Step 7: Identify technical constraints
At this point we have created an ideal service interface in a bit of a vacuum. Unlike our business services, application services need to take low-level, real-world considerations into account.
We now need to study and document the processing demands of each service operation more closely. First, for each operation, write a list of the processing functions required for the operation to carry out its processing. Then, for every entry on this list, find out exactly how the processing of the function will need to be executed in the existing technical environment.
The types of details we are specifically looking for are:
After characteristics of individual processing functions have been gathered, they need to be viewed collectively. For example, individual response times need to be added to calculate the overall estimated execution time of the operation. The result of this study is typically a series of constraints and limitations imposed by the technical environment onto our service interface. In some cases, the restrictions will be so severe that an operation may need to be significantly augmented.
Note that when transitioning an organization toward an enterprise-wide SOA, there is a tendency to want to service-orient everything. However, it is important to identify which processing requirements cannot be fulfilled by the Web services technology set. It may not make sense to expose some portions of underlying legacy application logic as Web services. Either way, it is worth reminding ourselves that even though this book focuses on the creation of services as Web services, SOA is in fact an implementation-neutral architectural model and service-orientation is an implementation-neutral design paradigm. Existing forms of application logic not made available through Web services can still be modeled as services. This is of particular relevance to application services, where exposing application logic through a Web service may not always be the right decision. For example, façade components are often created to encapsulate functionality from different sources and to then expose a distinct context representing a set of reusable functions. This results in a legitimate service, which may, in the future, still be expressed via a Web service.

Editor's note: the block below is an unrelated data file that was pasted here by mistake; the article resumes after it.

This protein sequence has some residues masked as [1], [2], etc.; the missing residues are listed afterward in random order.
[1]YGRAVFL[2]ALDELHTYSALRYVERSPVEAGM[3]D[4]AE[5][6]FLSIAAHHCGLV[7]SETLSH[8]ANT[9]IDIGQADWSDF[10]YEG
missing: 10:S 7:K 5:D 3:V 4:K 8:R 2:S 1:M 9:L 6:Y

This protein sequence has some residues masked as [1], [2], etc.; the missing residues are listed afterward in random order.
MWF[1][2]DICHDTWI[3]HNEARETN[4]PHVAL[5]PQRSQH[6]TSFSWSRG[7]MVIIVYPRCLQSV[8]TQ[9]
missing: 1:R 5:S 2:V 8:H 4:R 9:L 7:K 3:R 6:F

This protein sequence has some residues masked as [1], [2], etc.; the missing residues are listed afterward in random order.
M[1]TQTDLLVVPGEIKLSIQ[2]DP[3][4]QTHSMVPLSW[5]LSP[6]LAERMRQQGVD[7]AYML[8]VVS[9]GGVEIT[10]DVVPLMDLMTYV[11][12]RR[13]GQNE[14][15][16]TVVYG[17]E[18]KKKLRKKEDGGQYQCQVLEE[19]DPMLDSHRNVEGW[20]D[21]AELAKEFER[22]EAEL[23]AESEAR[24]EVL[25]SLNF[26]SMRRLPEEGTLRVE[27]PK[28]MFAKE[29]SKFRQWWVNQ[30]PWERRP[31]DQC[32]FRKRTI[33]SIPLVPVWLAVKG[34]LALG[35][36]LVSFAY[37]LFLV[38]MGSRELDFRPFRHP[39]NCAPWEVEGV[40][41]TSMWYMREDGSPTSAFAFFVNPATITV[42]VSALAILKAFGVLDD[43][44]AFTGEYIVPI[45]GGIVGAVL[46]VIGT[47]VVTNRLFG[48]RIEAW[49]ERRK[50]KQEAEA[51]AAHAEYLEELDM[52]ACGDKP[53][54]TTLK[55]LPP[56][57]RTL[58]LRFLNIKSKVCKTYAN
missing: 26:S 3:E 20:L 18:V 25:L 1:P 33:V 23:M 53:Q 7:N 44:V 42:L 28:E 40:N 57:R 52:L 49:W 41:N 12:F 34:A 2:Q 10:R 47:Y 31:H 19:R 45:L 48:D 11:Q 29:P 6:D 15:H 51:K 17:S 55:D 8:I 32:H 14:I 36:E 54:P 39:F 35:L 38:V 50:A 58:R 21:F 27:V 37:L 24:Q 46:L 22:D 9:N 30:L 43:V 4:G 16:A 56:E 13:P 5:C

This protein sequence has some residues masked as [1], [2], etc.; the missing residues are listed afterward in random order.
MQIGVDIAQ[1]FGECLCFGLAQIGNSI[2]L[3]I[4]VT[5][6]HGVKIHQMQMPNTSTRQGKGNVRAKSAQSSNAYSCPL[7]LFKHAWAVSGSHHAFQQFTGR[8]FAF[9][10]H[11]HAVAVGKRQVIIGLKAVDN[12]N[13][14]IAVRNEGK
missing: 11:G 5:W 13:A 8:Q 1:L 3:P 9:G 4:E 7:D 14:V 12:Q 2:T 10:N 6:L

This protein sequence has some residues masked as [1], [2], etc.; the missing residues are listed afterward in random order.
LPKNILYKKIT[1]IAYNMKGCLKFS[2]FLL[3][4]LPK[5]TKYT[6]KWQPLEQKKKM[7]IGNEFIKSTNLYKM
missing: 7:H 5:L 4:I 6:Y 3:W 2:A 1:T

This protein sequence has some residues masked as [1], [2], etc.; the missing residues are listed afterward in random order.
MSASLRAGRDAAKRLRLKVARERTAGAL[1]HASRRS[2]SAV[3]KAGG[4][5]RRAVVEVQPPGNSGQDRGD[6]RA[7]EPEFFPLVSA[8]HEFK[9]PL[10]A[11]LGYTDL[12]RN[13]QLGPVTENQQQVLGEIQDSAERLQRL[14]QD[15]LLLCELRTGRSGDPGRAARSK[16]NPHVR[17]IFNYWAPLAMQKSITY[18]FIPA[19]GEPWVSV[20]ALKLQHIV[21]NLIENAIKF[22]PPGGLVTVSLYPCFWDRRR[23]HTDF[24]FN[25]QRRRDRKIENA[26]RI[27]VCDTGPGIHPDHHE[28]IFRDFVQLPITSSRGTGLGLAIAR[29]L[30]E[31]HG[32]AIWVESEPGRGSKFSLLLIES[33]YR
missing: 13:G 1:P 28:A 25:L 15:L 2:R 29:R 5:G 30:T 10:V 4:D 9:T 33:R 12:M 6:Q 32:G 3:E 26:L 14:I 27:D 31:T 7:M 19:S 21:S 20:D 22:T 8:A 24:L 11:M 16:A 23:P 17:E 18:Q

The one issue that comes up when assessing the technical constraints of the Transform Service is a potential performance bottleneck. A review of existing metrics suggests that the conversion process can be time consuming when processing invoice or purchase order documents with more than twenty line items. Because the service will be performing its own processing, it is expected that an instance of the service will be tied up for the duration of the transformation process. Therefore, larger documents will likely introduce some noticeable lag time.
This revelation runs contrary to our original assumption that maintaining statelessness would not be a problem. However, because RailCo is not expecting a high usage volume and because the transformation period has no real bearing on the efficiency of its internal invoice and PO processing processes, it is decided that the service design will not be altered.
Case Study (Process Results)
Following is the final version of the Transform Service definition, incorporating the changes to element names and all of the previous revisions.
Example 15.14. The final abstract service definition.
ForAccountingImport retrieves an XML document and converts it into the native accounting document format. ForAccountingExport retrieves a native accounting document and converts it into an XML document. ...
This process has produced an abstract definition only. The full WSDL document, including sample concrete definition details, is available for download at www.serviceoriented.ws.
SUMMARY OF KEY POINTS
Part I: SOA and Web Services Fundamentals
The Evolution of SOA
Web Services and Primitive SOA
Part II: SOA and WS-* Extensions
Web Services and Contemporary SOA (Part I: Activity Management and Composition)
Web Services and Contemporary SOA (Part II: Advanced Messaging, Metadata, and Security)
Part III: SOA and Service-Orientation
Principles of Service-Orientation
Part IV: Building SOA (Planning and Analysis)
SOA Delivery Strategies
Service-Oriented Analysis (Part I: Introduction)
Service-Oriented Analysis (Part II: Service Modeling)
Part V: Building SOA (Technology and Design)
Service-Oriented Design (Part I: Introduction)
Service-Oriented Design (Part II: SOA Composition Guidelines)
Service-Oriented Design (Part III: Service Design)
Service-Oriented Design (Part IV: Business Process Design)
Fundamental WS-* Extensions
Appendix A. Case Studies: Conclusion